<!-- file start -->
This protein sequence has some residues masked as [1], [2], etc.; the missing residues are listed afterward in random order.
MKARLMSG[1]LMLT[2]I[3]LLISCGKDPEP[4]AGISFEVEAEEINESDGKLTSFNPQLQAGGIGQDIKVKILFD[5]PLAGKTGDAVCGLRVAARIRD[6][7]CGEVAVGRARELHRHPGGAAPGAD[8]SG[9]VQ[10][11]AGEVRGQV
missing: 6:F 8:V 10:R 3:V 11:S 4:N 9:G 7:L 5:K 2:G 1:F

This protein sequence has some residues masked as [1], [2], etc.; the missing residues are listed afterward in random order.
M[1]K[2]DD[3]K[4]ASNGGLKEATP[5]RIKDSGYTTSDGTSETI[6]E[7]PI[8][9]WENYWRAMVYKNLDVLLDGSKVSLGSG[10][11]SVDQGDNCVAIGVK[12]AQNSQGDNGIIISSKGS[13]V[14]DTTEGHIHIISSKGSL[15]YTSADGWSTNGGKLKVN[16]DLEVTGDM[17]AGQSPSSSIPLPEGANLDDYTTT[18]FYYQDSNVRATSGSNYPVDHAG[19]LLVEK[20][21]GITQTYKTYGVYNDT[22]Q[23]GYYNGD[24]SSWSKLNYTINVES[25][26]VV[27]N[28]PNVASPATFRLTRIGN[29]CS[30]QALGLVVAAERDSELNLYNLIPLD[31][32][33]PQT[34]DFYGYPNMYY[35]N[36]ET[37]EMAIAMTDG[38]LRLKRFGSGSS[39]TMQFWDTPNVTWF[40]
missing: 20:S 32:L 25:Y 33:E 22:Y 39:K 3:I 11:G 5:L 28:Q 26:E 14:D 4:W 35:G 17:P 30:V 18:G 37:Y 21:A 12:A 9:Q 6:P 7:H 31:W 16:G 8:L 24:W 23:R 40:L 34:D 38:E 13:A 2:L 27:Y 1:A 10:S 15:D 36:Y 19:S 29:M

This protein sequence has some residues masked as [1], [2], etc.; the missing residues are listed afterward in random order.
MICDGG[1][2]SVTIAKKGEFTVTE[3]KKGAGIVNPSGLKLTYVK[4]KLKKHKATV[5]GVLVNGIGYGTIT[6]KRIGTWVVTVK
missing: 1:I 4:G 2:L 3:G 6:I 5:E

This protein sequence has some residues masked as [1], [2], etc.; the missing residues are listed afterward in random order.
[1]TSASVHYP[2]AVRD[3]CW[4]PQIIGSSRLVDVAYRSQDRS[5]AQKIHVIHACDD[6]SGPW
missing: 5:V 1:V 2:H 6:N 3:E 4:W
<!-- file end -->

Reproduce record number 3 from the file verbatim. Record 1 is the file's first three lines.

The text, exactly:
This protein sequence has some residues masked as [1], [2], etc.; the missing residues are listed afterward in random order.
MICDGG[1][2]SVTIAKKGEFTVTE[3]KKGAGIVNPSGLKLTYVK[4]KLKKHKATV[5]GVLVNGIGYGTIT[6]KRIGTWVVTVK
missing: 1:I 4:G 2:L 3:G 6:I 5:E